Field Theory by Hadyn Green

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Field Theory: Twinkies and Pork Rinds

23 Responses

  • Tim Michie,

    New swears: I feel frictives add that extra emphasis.

    And that 'frictive' is almost a swear itself...

    Auckward • Since Nov 2006 • 547 posts Report Reply

  • Morgan Nichol,

    When it comes to pork rinds Snix are fatilicious (and made from NZ grown pigs) but microwave rinds are even better - unfortunately they've been off my supermarket's shelves for about a year. So when I want to snack on a dead animal's skin, Snix it is.

    Auckland CBD • Since Nov 2006 • 296 posts Report Reply

  • Richard Irvine,

    Good topic. I mostly get as angry at referees as I do at Cameron Bennett presenting Sunday. My shouting top three would be:
    1. Ref!
    2. AhhhhhRef!
    3. Fuck! Ref!

    Considering the boy (three months old now) is often sent downstairs with me for sporting events, I may need to tone the swearing down. I *do* come from a long line of Ref! shouters though, and kids swearing is really funny, innit.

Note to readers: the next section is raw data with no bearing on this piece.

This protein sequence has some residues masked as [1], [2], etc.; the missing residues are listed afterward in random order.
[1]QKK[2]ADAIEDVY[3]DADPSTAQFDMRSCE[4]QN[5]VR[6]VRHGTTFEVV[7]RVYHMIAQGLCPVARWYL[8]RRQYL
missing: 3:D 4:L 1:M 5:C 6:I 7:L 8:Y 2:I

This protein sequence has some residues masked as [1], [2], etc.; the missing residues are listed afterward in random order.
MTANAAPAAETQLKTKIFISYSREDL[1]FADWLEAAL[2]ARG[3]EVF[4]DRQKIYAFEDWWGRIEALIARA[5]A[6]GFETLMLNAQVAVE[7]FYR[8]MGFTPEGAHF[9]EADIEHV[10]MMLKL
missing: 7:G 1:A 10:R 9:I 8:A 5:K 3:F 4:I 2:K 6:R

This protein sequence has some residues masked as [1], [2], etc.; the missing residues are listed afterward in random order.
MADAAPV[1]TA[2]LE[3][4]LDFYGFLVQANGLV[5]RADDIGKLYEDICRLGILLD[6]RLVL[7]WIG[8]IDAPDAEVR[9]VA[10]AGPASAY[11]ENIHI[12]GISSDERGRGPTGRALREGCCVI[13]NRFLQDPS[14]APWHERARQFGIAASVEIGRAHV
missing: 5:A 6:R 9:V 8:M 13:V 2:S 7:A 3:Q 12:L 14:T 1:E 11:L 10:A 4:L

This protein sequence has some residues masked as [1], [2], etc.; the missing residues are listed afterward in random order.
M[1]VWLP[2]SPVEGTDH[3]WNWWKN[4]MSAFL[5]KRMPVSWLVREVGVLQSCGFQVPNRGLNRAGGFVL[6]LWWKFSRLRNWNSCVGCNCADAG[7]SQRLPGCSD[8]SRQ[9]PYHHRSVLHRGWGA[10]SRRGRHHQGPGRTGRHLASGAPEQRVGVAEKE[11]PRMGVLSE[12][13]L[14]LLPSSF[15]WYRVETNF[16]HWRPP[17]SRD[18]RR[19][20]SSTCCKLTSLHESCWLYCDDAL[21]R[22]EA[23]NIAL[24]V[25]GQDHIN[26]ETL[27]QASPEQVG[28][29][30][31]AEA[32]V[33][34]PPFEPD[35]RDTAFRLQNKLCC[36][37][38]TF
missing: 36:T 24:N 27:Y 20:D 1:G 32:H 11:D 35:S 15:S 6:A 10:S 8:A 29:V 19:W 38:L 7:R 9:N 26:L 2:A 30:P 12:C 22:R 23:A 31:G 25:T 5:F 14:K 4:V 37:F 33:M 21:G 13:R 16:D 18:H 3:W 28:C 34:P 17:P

Beer, yes.

    But disturbingly, much of my sport watching is done in the wee small hours (Football, Cricket, Tour De France), so it's often blankie and Milo / Coffee for me. I like that though. You need to put out your glasses, socks, sweatshirt and wooly hat the night before though, you don't want to be banging around in the dark gathering that shit and disturbing yer loved ones.

    My pro tip would be to PUT THE LAPTOP DOWN! Save it for halftime, you can't watch a game and read Wikipedia's Mork from Ork page at the same time.

    Auckland • Since Dec 2006 • 241 posts Report Reply

  • Richard Irvine,

    Oh, and my current celebration boils down to making a 'constipated' face and wave my fist around really fast like my hand's been stung by a jellyfish. This got an extensive workout on Saturday night between 10PM and midnight.

    I used to kind of go 'Gettttinnnnn-getfuuuuuuucked', depending on who I was watching with.

    Auckland • Since Dec 2006 • 241 posts Report Reply

  • Russell Brown,

    Cheering. Everyone has their own style when it comes to cheering the team. My technique is mainly to just be loud with coherent as a secondary concern.